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While it looks like shameless publicity for the semi-notorious Aussie surfing gang, the film packs a raw energy into this look at a culture of athleticism and male loyalty.
All Critics (29)
| Top Critics (14)
| Fresh (17)
| Rotten (12)
| DVD (1)
You know going in that this is going to be a fairly one-sided portrait. But it's also fairly thorough with its archival footage, historical and sociological perspective.
A messy, cheeky, inelegant but unusual and interesting memoir.
Lengthy coverage of a murder trial involving Jai and Koby supplies the odd moment of meaningful reflection, but the overall impression is that of an unconvincing PR exercise.
What begins as a probing look at this culture feels in the end like pro-surf gang propaganda.
An odd and suspect mix of documentary and public relations.
An often fascinating but awkward mix.
In-depth intimate portrait of how a tough Aussie environment within a larrikin culture of rebels with or without a cause has produced spectacular professional surfers.
A piece of PR propaganda.
It aspires to but falls short of Dogtown's inspired, edgy mix of sports history, pop culture, social commentary, and revealing interviews.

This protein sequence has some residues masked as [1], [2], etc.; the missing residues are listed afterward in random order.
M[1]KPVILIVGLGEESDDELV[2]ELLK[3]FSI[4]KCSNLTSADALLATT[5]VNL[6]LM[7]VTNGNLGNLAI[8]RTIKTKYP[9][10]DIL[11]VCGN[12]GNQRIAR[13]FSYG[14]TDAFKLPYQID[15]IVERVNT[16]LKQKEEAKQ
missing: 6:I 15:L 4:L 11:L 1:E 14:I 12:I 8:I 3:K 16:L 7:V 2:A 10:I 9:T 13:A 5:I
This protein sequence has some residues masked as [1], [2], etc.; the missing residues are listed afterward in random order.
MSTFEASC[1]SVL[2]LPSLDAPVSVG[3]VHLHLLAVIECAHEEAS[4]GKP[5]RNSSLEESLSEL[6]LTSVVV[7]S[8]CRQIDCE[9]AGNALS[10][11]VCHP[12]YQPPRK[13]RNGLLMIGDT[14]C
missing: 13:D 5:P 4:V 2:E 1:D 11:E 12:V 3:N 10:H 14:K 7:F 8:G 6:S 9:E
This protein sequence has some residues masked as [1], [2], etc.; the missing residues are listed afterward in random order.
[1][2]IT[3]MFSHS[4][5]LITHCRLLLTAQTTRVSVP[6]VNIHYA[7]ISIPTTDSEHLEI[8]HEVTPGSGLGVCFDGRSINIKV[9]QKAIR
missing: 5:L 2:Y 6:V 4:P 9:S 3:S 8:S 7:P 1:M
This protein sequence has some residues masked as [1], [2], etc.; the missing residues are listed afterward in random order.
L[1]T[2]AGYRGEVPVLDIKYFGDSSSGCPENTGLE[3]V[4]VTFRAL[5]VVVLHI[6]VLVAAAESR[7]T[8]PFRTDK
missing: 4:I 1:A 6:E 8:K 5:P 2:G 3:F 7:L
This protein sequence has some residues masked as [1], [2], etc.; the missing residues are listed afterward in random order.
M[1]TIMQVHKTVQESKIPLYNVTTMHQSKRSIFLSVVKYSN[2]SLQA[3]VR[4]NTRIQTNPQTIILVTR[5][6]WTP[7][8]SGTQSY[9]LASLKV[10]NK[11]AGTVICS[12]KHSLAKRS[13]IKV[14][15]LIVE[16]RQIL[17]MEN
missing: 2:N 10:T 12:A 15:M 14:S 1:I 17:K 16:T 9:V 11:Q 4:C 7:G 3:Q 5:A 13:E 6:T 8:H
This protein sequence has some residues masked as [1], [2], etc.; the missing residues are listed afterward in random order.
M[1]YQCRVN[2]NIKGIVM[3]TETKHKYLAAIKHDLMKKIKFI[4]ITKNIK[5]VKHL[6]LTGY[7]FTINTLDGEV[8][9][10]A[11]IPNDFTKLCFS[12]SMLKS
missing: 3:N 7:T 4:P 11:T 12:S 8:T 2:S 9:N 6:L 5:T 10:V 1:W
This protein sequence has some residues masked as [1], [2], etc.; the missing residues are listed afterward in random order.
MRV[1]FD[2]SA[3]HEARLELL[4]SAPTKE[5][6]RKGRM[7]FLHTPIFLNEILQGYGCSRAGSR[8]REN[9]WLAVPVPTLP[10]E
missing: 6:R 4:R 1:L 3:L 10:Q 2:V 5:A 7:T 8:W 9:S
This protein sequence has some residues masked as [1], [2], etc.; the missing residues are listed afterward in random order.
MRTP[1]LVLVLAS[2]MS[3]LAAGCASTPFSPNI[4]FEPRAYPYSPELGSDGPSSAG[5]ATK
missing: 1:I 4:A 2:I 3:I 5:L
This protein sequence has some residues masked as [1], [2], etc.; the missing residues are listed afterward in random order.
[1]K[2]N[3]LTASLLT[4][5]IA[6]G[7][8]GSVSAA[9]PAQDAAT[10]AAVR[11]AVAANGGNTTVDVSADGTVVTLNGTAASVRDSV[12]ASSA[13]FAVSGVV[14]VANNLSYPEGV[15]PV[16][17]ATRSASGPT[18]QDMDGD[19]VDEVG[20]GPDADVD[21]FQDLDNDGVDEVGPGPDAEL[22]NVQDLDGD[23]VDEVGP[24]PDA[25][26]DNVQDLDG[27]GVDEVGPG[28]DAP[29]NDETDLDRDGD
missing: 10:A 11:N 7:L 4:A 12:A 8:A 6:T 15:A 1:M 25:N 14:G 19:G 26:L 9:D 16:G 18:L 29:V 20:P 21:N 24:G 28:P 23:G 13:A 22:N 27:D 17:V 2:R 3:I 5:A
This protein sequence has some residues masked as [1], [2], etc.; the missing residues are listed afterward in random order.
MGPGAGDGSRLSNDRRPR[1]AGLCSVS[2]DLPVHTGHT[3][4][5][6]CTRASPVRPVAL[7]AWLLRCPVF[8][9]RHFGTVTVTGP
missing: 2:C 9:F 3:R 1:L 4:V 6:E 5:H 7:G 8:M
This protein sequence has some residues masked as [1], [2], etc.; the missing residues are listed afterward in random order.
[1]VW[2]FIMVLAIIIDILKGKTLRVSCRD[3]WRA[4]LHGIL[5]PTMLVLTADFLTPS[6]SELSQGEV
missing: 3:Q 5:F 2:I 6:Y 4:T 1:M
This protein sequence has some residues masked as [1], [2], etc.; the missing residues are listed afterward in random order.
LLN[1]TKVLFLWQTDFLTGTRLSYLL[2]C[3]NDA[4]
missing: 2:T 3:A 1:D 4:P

...there's an undeniable energy to this subjective, self-serving film which at times says more than it means to about this male-dominated culture.
It may be brash and a slightly biased but it nonetheless offers a fascinating insight into this surfing society.
A story of loyalty that men can relate to while their significant others see Sex and the City.
The only real deal to watch here is the narration done by Russel Crowe. The whole film was emotionally manipulative and only served as a propaganda for the acceptance of gang culture. It's actually quite disturbing to see these people became street hooligans. I can't believe this film even got distributed, I mean what are we trying to teach kids these days. I know their stories are tragic but this is not the excuse for them to pretend they are cool.
A compromised doc on Sydney surfer punk culture, made by one of their own.
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